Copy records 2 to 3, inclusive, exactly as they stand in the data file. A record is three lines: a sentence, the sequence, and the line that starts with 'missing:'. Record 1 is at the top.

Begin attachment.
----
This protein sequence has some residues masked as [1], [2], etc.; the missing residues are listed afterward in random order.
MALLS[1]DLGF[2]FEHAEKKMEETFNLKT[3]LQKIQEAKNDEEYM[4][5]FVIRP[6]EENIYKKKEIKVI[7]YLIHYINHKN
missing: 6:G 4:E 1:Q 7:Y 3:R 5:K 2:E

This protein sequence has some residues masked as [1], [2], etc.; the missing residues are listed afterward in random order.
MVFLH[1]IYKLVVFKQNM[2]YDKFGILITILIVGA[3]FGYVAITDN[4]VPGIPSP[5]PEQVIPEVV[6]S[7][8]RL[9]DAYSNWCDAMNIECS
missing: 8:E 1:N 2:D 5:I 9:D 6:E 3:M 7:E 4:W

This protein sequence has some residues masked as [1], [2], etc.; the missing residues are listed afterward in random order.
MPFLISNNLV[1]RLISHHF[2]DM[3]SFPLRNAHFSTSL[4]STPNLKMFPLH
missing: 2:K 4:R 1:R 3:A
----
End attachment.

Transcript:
This protein sequence has some residues masked as [1], [2], etc.; the missing residues are listed afterward in random order.
MVFLH[1]IYKLVVFKQNM[2]YDKFGILITILIVGA[3]FGYVAITDN[4]VPGIPSP[5]PEQVIPEVV[6]S[7][8]RL[9]DAYSNWCDAMNIECS
missing: 8:E 1:N 2:D 5:I 9:D 6:E 3:M 7:E 4:W

This protein sequence has some residues masked as [1], [2], etc.; the missing residues are listed afterward in random order.
MPFLISNNLV[1]RLISHHF[2]DM[3]SFPLRNAHFSTSL[4]STPNLKMFPLH
missing: 2:K 4:R 1:R 3:A